Enhancements to 911 service

To enhance the safety of Canadians, the CRTC constantly evaluates ways to improve the 911 system and to make it work effectively across multiple platforms. In July 2011, the CRTC required voice over Internet Protocol (VoIP) service providers to provide their customers' telephone numbers to their respective 911 operators. These numbers will be used by 911 operators to re-establish contact with callers whose calls have been disconnected before any location has been determined.

Internet traffic management practices

In September 2011, the CRTC clarified the process by which it would respond to complaints about ISPs use of Internet traffic management practices (ITMPs). It also outlined the steps it would take to enforce ISPs' compliance with the ITMP framework for retail and wholesale Internet services.

To date, the CRTC has processed 59 complaints from consumers questioning their ISP's compliance with the framework. In response to those complaints, the CRTC has worked with more than 20 ISPs to help them comply with ITMP disclosure requirements or with other requirements. In keeping with the newly established policy, the Compliance and Enforcement Sector launched an investigation into Rogers Communications' practices, which was successfully resolved.

Quarterly status reports on ITMP complaints are available on the CRTC's website.

Dispute resolution

In addition to formal dispute resolution processes in which parties file applications to request specific relief, the CRTC also offers staff-assisted dispute resolution services. As competition in the various telecommunications markets expands and the field is increasingly deregulated, the number of such requests increases. The CRTC's telecommunications branch worked on 30 requests for staff-assisted dispute resolutions in 2011-2012.

Lessons learned

Canada's anti-spam legislation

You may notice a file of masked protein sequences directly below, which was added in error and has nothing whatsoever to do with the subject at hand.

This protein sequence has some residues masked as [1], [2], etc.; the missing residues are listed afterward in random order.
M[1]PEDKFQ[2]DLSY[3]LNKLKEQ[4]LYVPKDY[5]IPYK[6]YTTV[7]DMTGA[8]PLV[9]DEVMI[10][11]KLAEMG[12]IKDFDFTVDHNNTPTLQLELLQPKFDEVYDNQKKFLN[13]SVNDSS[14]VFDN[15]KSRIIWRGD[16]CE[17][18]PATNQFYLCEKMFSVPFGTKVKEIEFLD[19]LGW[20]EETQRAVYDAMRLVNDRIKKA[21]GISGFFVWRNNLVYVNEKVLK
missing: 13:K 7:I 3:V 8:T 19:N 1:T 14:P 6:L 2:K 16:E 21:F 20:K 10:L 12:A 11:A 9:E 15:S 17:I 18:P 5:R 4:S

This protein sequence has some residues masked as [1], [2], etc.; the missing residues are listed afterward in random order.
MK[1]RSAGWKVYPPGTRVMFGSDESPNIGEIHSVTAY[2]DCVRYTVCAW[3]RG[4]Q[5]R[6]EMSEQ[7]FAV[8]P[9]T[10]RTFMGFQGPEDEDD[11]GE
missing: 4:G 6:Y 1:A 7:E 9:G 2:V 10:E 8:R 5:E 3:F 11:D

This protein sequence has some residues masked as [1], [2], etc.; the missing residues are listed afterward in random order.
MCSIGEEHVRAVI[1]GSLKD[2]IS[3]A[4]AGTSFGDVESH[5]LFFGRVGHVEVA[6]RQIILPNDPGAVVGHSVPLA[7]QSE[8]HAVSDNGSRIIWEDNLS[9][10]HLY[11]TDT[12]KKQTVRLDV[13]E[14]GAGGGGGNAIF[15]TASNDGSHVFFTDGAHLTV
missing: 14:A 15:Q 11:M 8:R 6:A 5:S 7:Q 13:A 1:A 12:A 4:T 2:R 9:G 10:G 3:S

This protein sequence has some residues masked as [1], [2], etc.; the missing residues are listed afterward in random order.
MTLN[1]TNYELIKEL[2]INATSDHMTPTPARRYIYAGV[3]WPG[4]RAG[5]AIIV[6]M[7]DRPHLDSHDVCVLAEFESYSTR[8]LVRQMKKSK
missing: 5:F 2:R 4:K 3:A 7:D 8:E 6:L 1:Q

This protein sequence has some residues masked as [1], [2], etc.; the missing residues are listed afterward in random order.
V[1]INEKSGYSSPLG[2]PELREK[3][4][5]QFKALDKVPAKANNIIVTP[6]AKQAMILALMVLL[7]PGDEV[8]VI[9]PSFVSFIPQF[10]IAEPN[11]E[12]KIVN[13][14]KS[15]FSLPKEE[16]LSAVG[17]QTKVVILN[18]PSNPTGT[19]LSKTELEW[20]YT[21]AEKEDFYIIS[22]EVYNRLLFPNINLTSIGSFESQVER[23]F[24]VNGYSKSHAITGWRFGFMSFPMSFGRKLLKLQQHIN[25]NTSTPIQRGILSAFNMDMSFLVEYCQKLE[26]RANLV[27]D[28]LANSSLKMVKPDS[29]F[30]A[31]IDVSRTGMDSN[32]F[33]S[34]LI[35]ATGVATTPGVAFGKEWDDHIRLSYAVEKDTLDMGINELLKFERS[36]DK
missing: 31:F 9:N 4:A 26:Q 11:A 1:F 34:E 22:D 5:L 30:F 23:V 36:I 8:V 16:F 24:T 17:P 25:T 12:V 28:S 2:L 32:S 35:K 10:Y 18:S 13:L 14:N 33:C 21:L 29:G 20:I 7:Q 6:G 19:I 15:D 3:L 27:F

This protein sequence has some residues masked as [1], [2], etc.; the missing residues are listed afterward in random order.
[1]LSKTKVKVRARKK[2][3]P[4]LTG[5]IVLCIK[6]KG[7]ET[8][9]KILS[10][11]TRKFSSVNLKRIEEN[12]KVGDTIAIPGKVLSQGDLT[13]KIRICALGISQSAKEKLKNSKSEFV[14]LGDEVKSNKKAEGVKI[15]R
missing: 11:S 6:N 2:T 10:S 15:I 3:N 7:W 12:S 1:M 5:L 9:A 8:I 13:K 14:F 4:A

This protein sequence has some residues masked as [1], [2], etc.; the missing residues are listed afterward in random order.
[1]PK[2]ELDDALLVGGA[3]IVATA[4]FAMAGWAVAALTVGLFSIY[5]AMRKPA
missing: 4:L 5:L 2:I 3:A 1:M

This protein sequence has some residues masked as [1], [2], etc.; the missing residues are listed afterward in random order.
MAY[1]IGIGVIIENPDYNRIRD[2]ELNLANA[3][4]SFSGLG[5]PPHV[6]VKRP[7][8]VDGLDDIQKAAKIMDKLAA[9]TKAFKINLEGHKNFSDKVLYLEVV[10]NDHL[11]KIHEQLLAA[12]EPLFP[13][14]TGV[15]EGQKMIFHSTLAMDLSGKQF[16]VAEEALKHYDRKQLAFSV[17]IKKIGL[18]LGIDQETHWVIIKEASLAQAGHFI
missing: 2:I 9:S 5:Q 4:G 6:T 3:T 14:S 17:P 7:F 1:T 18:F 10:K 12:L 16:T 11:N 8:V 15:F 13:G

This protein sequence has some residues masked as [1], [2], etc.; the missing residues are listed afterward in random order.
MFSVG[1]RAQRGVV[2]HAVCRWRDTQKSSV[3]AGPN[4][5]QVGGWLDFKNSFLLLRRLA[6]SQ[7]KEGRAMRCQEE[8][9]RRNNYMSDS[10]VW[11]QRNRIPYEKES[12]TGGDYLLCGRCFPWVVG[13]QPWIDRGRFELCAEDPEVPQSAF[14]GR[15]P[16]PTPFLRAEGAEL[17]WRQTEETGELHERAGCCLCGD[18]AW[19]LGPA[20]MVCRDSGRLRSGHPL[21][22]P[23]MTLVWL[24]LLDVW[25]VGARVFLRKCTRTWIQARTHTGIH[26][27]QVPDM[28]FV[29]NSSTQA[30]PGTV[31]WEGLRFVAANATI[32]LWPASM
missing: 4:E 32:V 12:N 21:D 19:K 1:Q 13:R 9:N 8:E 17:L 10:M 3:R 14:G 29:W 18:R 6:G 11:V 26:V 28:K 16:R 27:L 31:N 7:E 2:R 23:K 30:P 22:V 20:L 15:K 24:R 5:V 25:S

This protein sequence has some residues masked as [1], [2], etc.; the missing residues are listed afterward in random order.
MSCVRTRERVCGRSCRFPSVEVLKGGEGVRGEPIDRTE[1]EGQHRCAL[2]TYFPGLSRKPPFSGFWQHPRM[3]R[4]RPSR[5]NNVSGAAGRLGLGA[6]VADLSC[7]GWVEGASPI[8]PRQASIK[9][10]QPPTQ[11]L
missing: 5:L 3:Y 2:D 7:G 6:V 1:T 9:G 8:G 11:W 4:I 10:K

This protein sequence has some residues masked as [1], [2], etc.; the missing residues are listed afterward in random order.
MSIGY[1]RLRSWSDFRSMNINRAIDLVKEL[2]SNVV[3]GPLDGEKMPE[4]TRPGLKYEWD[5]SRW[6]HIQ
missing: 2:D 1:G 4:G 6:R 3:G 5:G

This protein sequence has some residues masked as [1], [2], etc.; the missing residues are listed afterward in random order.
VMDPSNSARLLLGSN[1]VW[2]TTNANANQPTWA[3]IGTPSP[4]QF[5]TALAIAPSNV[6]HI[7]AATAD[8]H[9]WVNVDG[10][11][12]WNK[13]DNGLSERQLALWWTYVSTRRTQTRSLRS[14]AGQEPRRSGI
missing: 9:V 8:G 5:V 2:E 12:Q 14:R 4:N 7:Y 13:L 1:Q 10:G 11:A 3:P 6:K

Canada's anti-spam legislation (CASL) has given the CRTC new statutory responsibilities and job requirements that necessitate additional skills and expertise. The CRTC began to address this concern by hiring staff with a wide range of experience and skill sets. Enforcing CASL requires very specialized skill sets that are difficult to obtain and require continual training to maintain. The ever-evolving nature of the electronic environment will necessitate ongoing training to stay abreast of technological advances.

Program Activity 1.3: Internal Services

2011-2012 Financial Resources ($ millions)
Planned Spending Total Authorities Actual Spending
18.2 21.1 15.4

2011-2012 Human Resources (full-time equivalents [FTEs])
Planned Actual Difference
168 144 -24

Program Activity Performance Summary
Expected
Results
Performance
Indicators
Targets Performance
Status
The CRTC incorporates a new, streamlined regulatory framework and reporting process for industry Successful implementation of the converged Rules of Practice and Procedure Implementation by April 1, 2011, with all internal processes adapted to the new regulations The CRTC rules of practice and procedure are fully in force since April 1, 2011. Internal processes have all been adapted
The CRTC is an expert, innovative and effective organization Successful implementation of the CRTC's continuity plan as part of the Public Service Renewal Action Plan Talent development plans are in place for all employees
All leadership positions have been filled
Plans have been offered to all employees below EX-minus 2
No vacant EX positions as of March 31, 2012
  The availability and use of the CRTC e-hearing tool All public hearing documents are made available electronically to Commissioners and staff  

Section III: Supplementary Information

Financial Highlights


Condensed Statement of Financial Position (Unaudited)
As at March 31, 2012
($000's)
- Change 2011-2012 2010-2011
Total net liabilities -16% 11,012 13,095
Total net financial assets 14% 4,352 3,828
Organizational net debt -28% 6,660 9,267
Total non-financial assets -4% 4,157 4,324
Organizational net financial position -49% (2,503) (4,943)

Condensed Statement of Operations and Departmental Net Financial Position (Unaudited)
For the Year Ended March 31, 2012
($000's)
- Change 2011-2012 2010-2011
Total expenses 5% 62,795 59,902
Total revenues 1% 42,955 42,564
Net cost of operations before government funding and transfers 14% 19,840 17,338
Organizational net financial position -49% (2,503) (4,943)

Note: These figures are net organizational revenues and do not include the revenues earned on behalf of the Government of Canada. Such revenues totalled $118.7 million, of which $101.8 million was derived from Part II broadcasting licence fees and $16.9 million from a portion of the regulatory fees for Part I broadcasting licence fees and telecommunications fees.

Financial Highlights: Charts and Graphs